PETER BECK

Five moms keep involvement high year-round with a series of meal-centered activities for the school community.

by Patty Catalano

01/22/2014

A few of the moms from the St. Peter’s School Home and School Association in Delano, Minn., invite you to sit in their kitchen and chat over homemade cookies. Or perhaps you’d like some pasta or a turkey dinner instead? Just be careful not to drool on their prep tables while you’re trying to decide.

Called Ladies in the Kitchen on a Mission and operating from their church’s basement kitchen, these gals are the feeding arm of the HSA. According to Bev Ludwig, HSA president and one of the five core Ladies, her group’s cooking does much more than satisfy bellies and expand a few waistlines at the school.

“Our events give us a great opportunity to reach out to families, bring them together and make them feel like part of the community,” she says. “Once families experience this community spirit, they become more invested in the school.”

Before the school year begins, the Ladies host an off-site mentor barbecue to connect new kindergartners and their families with 4th grade “buddies.” In the spring, the group holds a dinner for incoming kindergarten students. On the first Friday of every month, they serve up a continental breakfast during which students sit and talk with parishioners after Mass. On election night, the Ladies transform their kitchen into an Italian café; voters sit down for a baked mostaccioli dinner and assorted desserts. And each spring, they serve families a meal to accompany the school’s musical theater production.

Digital citizenship FTW! Teach kids and parents what really matters for online safety

One of the most anticipated days at St. Peter’s is the annual grandparents day lunch celebration. But none of the 250 students and their guests has to brown-bag it—the Ladies provide a full turkey dinner with mashed potatoes, stuffing, and all the other fixings. “There is also an opportunity for grandparents to go into their grandchildren’s rooms for activities,” Ludwig adds, “and the big finale is a special presentation of the Christmas program just for the grandparents.”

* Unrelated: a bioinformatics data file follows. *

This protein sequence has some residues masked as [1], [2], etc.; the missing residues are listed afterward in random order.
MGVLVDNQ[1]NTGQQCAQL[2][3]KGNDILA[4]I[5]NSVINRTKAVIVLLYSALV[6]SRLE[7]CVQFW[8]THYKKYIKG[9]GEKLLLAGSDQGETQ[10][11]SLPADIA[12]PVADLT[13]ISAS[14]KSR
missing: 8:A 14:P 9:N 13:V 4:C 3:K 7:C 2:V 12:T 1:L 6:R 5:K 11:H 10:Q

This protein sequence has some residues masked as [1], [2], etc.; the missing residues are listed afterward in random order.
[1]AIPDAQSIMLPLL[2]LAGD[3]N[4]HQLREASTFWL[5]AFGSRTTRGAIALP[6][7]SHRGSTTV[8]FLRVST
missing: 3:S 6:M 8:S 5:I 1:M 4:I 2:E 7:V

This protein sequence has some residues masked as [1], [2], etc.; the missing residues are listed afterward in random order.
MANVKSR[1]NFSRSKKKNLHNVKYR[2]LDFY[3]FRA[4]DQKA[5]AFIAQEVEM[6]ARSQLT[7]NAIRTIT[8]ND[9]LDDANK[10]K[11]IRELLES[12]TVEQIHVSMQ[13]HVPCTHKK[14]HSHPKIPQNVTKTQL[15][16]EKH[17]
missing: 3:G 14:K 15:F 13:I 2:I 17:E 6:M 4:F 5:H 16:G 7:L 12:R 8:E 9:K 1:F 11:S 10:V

Students in good academic standing are allowed to cruise by the kitchen for a treat on Reward Day. There are also birthday celebrations several times a year; honorees get to make their own ice cream sundaes to celebrate. And for the teachers, who Ludwig says don’t get the chance to socialize at school, the Ladies prepare an elegant dinner each year.

For the record, Ludwig notes, “We do have dads that help at events, serve on other committees, and are very involved.” But in this circa 1950s, industrial stainless steel kitchen, it’s pretty much a Ladies world.

“We have cooked our way this far and will continue to do what it takes to help our school thrive,” Ludwig says. “We feel family is the heart of our school, and that is where we will focus.”


The Group: St. Peter’s School Home and School Association, Delano, Minn.

School size: 96 students, grades K-6
Annual earnings: $2,500
Fundraisers: One—the annual Christmas cookie sale, which pays for teacher wish lists, school events, and group marketing
Philosophy: The HSA strives to encourage parent involvement in the school and to foster friendships among the school, families, and the community.


Christmas Cookie Sale: An annual fundraiser with nearly 30 different kinds of baked treats

Shake and bake: Each year, the Ladies in the Kitchen on a Mission hold a Christmas cookie sale, the HSA’s only fundraiser. (A separate committee raises additional funds for the school.) Profits from the event typically reach $2,500.

The way the cookie crumbles: A few weeks before Christmas, Ludwig’s core group of five moms picks about two dozen favorite recipes. The ladies then purchase more than 250 pounds of ingredients for the cookies, at a cost of about $400. Then, says Ludwig, “We bake and bake and bake.”

Cookie rookies: Last year, Ludwig recalls, the Ladies had a few extra hands in the kitchen. “Some of the kids came down after school to help with the cookie cutters and with decorating, and we were done in a few hours,” she says.

Sweet stash: At the end of their weeklong “baking marathon,” the entire community is welcomed into the kitchen to shop for holiday delectables, including homemade fudge, peanut blossoms, and Russian tea cakes. “When it is all said and done,” Ludwig says, “we bake over 6,000 cookies and fund many of the needed programs for our school.”

Add comment

Security code
Refresh

^ Top